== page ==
By Brendan O'Brien
MILWAUKEE (Reuters) - A single bullet hole.
Surrounded by peeling orange paint. Marked by a small plaque inscribed with "We Are One" and "8-5-12."
While diminutive, it is a powerful reminder to those who come now to pray here of the carnage that descended on this Sikh temple nearly five months ago. A white supremacist went on a rampage, killing six worshipers and wounding four, including a police officer, before being shot by police and then taking his own life.
"We left one bullet hole to remember them ... to honor them by," said Kanwardeep Singh Kaleka, 29, a nephew of one of the victims and a member of the Sikh Temple of Wisconsin in Oak Creek, a suburb of Milwaukee.
"This is the one we wanted to keep to remember that day and what happened. For us, it was a very important day for all of us here. It changes our perspective on things," he said.
As they search for a way to cope with their loss, to remember and to honor the massacre's victims, Kaleka and his family and fellow congregants share a profoundly melancholic bond with hundreds of others from around the United States who survived or lost loved ones in one of the year's other shooting rampages.
In a country that averages nearly 11 shooting deaths per day -- more than 12,000 people were killed a year in gun-related homicides or accidents on average between 2008 and 2010, according to the Brady Campaign to Prevent Gun Violence -- 2012's mass shootings have a distinct and tragic hue if for no other reason than the everyday nature of their locations.
In addition to the six dead in Oak Creek, the year's tally includes:
* Four killed in an Atlanta day spa in February
* Five killed at a Seattle coffee shop in May
* Six killed at a Minneapolis sign company in September
* Seven killed at an Oakland religious college in April
* Twelve killed and 58 wounded in a Denver-area movie theater in July
The most shattering of all, however, was also the year's last: Twenty six killed -- including 20 first graders and six adults -- at Sandy Hook Elementary School in Newtown, Connecticut.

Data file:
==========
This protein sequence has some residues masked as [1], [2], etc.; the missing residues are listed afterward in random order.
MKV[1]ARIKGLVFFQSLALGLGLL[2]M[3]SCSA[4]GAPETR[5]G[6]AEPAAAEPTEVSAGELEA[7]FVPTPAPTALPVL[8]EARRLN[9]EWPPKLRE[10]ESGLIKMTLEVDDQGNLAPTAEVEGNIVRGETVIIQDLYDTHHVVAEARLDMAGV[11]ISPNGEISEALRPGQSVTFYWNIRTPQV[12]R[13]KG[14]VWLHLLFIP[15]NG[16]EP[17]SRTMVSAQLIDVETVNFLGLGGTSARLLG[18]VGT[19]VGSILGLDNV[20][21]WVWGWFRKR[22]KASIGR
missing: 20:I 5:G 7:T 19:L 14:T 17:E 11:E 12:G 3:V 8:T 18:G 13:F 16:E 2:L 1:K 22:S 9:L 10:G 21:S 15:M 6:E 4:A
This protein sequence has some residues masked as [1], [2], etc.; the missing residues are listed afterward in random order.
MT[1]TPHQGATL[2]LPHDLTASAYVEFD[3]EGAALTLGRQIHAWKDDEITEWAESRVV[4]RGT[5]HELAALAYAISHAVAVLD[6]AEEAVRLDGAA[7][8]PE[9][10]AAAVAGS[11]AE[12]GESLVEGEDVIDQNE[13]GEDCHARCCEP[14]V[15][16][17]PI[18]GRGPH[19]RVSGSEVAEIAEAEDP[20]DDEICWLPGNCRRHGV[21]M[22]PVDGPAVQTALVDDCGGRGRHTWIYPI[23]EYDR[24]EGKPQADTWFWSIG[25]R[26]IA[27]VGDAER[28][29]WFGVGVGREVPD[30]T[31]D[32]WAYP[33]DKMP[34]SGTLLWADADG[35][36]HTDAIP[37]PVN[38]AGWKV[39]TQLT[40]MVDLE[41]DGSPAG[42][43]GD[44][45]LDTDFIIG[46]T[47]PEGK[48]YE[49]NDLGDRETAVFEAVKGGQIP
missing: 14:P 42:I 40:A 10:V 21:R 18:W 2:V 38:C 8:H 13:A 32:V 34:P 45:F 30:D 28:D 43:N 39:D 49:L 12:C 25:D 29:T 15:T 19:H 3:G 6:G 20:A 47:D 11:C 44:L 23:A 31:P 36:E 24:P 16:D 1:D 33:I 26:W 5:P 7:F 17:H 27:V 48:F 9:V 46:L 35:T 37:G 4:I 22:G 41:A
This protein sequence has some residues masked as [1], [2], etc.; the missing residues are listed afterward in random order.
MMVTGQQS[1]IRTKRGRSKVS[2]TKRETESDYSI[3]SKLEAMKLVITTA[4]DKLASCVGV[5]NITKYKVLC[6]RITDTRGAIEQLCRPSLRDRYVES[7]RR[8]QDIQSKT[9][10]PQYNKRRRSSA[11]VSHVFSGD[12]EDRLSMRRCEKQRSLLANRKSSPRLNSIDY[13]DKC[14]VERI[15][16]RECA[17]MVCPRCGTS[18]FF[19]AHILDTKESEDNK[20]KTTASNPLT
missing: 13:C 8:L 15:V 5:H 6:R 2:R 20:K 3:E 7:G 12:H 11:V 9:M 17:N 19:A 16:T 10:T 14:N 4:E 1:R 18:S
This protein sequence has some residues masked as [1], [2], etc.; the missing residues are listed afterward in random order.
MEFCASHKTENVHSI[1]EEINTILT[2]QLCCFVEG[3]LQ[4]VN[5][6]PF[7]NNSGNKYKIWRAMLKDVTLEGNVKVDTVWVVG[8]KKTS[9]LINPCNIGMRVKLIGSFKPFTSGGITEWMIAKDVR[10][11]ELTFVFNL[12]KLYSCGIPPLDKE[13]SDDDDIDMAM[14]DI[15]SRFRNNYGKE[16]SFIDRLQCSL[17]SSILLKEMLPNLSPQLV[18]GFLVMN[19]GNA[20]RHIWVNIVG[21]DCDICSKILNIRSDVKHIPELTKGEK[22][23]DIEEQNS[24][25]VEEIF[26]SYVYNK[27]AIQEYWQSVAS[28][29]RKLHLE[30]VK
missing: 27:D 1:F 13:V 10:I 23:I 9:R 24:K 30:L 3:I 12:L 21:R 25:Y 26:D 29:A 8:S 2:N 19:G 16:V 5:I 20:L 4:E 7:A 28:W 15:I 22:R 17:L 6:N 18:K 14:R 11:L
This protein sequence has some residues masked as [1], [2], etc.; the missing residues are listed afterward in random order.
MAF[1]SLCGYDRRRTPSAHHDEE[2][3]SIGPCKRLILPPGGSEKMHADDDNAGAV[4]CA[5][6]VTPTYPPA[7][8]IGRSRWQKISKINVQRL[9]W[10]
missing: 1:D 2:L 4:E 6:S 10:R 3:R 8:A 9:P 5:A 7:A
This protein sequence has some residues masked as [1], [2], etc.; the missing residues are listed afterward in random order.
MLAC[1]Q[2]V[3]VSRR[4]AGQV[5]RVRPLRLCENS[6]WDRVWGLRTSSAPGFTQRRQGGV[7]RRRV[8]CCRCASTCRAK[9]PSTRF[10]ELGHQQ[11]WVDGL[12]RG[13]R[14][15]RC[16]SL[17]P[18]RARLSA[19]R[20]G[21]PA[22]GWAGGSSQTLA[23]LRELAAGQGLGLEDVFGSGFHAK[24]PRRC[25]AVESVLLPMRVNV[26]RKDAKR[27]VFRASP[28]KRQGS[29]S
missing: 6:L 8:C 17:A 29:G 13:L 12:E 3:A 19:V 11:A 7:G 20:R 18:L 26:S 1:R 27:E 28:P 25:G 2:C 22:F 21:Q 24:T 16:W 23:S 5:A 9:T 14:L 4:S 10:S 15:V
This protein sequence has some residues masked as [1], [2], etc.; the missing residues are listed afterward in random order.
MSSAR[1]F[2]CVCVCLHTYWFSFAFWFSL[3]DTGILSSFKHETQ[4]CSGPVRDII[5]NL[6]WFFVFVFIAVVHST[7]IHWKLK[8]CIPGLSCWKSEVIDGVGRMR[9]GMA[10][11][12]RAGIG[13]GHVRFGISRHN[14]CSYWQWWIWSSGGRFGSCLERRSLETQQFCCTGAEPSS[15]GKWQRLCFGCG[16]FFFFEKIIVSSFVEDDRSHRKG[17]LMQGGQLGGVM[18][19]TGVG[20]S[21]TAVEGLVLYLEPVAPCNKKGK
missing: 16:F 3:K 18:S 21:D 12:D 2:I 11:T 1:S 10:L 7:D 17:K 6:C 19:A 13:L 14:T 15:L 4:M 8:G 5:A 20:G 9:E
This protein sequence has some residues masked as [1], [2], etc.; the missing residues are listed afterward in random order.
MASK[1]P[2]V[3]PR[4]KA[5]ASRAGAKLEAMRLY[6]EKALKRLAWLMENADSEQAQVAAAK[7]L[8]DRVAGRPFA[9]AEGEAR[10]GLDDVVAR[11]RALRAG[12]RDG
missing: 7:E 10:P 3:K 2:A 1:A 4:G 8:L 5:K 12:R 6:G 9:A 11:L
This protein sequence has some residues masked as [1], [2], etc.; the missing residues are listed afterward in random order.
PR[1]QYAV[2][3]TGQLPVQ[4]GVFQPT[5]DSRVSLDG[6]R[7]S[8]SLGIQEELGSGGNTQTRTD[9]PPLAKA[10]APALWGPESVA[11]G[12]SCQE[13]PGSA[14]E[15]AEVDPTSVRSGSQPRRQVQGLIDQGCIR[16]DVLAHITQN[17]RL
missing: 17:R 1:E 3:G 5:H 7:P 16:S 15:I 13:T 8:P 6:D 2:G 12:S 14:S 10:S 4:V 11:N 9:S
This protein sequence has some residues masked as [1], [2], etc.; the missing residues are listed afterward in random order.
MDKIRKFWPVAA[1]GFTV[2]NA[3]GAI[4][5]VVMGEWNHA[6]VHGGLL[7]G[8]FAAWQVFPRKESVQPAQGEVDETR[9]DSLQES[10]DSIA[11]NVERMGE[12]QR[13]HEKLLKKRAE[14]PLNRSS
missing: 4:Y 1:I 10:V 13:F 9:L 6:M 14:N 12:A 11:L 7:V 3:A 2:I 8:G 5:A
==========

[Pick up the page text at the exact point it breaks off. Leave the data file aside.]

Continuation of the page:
"Particularly schools, Sandy Hook, when you are talking about kindergartners or first-graders being mowed down, that is something that is almost unimaginable," said Robert Sampson, a professor of social sciences at Harvard University.
In all, 140 people were killed or wounded in seven mass shootings in 2012, making it the bloodiest year for these types of incidents in modern U.S. history, according to an accounting by Mother Jones, the liberal-leaning magazine.
But as the nation struggles to come to grips with these horrific episodes and continues to grapple with its gun-control policies, researchers say it is too early to say if 2012 marks a broader trend of increasing mass shootings in the United States.
"There have been some years when there have been spikes and other years when there have been low points, but you can't say because we had one year in 2012 of a number of high profile cases that this is a trend. It's not," said Northeastern University criminologist James Alan Fox, who writes a blog about crime and the justice system for the Boston Globe.
During the last 35 years, there has been an average of about 20 shooting rampages annually with about 100 casualties, according to Fox, who uses a broader definition of a mass shooting than Mother Jones.
"Some years we have several large ones and those are the times when people start talking (whether this) is a new thing, an epidemic. It's not. Because the following years, things are quieter," Fox said.
(Editing by Dan Burns and Phil Berlowitz)